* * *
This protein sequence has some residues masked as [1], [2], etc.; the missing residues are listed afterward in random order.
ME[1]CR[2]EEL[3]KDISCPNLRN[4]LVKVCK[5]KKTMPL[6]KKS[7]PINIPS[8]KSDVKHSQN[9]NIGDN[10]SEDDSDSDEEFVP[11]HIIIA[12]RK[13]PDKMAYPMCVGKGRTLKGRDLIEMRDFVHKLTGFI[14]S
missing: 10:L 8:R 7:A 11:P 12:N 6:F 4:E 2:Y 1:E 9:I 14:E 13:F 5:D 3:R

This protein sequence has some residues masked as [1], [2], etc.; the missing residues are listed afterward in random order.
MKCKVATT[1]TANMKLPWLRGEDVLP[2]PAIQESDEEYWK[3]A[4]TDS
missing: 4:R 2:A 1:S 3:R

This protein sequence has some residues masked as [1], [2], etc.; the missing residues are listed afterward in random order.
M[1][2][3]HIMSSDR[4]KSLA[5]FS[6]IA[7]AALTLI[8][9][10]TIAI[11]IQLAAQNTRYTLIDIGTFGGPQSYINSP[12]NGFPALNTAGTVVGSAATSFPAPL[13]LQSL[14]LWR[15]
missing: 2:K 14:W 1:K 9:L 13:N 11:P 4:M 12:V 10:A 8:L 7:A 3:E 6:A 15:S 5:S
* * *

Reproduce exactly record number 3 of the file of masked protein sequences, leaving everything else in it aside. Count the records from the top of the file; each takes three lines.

This protein sequence has some residues masked as [1], [2], etc.; the missing residues are listed afterward in random order.
M[1][2][3]HIMSSDR[4]KSLA[5]FS[6]IA[7]AALTLI[8][9][10]TIAI[11]IQLAAQNTRYTLIDIGTFGGPQSYINSP[12]NGFPALNTAGTVVGSAATSFPAPL[13]LQSL[14]LWR[15]
missing: 2:K 14:W 1:K 9:L 13:N 11:P 4:M 12:V 10:A 8:L 7:A 3:E 6:A 15:S 5:S